KUALA LUMPUR, Malaysia — Malaysia has admitted losing about $80 million in a failed bid in 1981 and 1982 to corner the world tin market and prop up a vital export industry that later collapsed.
"Actions such as this to protect a country's national interest are not new or unique. Governments all over the world undertake market interventions . . . to further their countries' economic interests," Primary Industries Minister Lim Keng Yaik told Parliament in a surprise statement Monday night.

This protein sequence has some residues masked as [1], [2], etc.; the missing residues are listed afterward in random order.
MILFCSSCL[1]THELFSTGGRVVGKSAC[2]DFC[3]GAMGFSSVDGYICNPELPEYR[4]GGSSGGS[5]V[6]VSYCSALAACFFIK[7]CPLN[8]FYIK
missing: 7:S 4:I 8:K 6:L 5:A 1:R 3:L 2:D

Prime Minister Mahathir Mohamad disclosed in September that Malaysia had been the mysterious operator whose huge purchases had jacked up prices to record levels.
But he alleged that the London Metal Exchange (LME), the world's premier metals market, had stymied the plan by what he called cheating to protect its members when it changed futures trading rules to make defaulting on delivery only punishable by a fine, relieving traders of possible legal action.